John the Baptist's life and some of the sayings of Jesus (on John see Mark 1:6, and on Jesus, Mark 6:8-9, Matthew 10:9-10, Luke 9:3) point to Far Eastern influence in Israel at that time which may have come in by way of the Essenes, definitely a sect with Oriental inspiration, though it would be difficult to say that this was specifically Buddhist. The spirit here is certainly different from the Old Testament prophets' teachings.

 

At that time, men worshipped "heaven-and-man" Dharma and were not prepared for anything going beyond this, so we should give serious consideration to John 16:12, "I have yet many things to say unto you, but ye cannot bear them now," which clearly indicates that Jesus knew much more than he could tell his disciples, and may point to the existence of an esoteric doctrine secretly transmitted, as claimed by followers of the Gnostic schools. Such "hidden teaching" could well have been derived from India , where at that time Buddhism was in its ascendance.

 

Coming to modem times, many travelers from the West have remarked how similar to Catholic rituals the practices of Vajrayana Buddhism are. Usually, though, such travelers' knowledge of the Dharma has been rather slight and their comparisons therefore superficial.

 

Mr. Chen, absorbed in his appraisal of Christian and Buddhist resemblances, here looked from the transcriber to see the smiling young postman standing outside; he had only been waiting for a minute or less, but Mr. Chen profusely and warmly apologized for keeping him, and, taking his letters, went on.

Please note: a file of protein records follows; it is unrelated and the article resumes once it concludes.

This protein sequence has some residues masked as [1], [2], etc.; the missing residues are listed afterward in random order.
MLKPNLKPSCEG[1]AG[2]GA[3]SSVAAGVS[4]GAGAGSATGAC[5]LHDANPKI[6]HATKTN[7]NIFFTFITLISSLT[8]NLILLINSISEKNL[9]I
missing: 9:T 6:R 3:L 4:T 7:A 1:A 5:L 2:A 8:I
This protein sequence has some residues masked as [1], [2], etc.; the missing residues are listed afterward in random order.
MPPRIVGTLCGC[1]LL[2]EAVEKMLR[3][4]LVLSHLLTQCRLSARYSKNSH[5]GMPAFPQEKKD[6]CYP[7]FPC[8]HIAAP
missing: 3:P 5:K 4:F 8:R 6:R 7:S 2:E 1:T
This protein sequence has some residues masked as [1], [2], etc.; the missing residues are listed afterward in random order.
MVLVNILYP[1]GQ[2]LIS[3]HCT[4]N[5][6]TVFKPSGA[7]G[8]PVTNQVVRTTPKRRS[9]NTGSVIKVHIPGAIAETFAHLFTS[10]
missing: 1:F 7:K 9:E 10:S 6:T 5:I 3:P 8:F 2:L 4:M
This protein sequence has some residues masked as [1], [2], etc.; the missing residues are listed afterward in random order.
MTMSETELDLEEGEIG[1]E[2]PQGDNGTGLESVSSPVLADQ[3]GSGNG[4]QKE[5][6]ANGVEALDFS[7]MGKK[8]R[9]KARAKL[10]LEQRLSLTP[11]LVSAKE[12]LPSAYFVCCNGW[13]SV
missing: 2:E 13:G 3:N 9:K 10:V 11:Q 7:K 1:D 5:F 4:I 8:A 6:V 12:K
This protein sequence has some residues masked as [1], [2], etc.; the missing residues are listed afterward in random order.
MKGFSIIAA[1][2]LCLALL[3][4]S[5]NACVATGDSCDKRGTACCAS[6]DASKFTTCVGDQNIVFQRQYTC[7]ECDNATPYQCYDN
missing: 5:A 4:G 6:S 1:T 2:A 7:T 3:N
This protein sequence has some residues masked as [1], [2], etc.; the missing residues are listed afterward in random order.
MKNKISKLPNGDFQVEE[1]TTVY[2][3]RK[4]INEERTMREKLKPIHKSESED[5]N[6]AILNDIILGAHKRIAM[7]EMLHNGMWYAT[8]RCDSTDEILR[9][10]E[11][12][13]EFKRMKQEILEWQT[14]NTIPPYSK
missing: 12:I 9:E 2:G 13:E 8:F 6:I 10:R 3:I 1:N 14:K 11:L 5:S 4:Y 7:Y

Much good work was already done in the last century and a true flood of books was published, slowly making knowledge of the Dharma available to more and more people. But the flood of books then is only a trickle compared with the torrent today, many of these latter being reliable accounts of different sides of the Buddha's teachings.

 

C. BY REASON OF THE DECLINE OF CHRISTIANITY

 

Many examples may be given here to show that this decline in Western religion not only makes the practice of Buddhism possible (since dogmatic authority is now weakened), but also makes it necessary, as people are wandering without any true guidance. A few contributing factors may be mentioned that have helped to loosen the grip which Christian teachings had over people.

 

1. The awakening of the scientific spirit with such men as Copernicus and Galileo did much to weaken Church authority, for they rejected the Church's absolute dogmas regarding "science." In particular, such men demolished the notion of the Earth and its highest being, man, as the center of the universe. This was a valuable step forward in mankind's thought, giving him a greater ability to judge his place in the universe more truly than had been possible with blind men-centered dogmas. From that time on, when the Church's authority was thus challenged, it began to decline.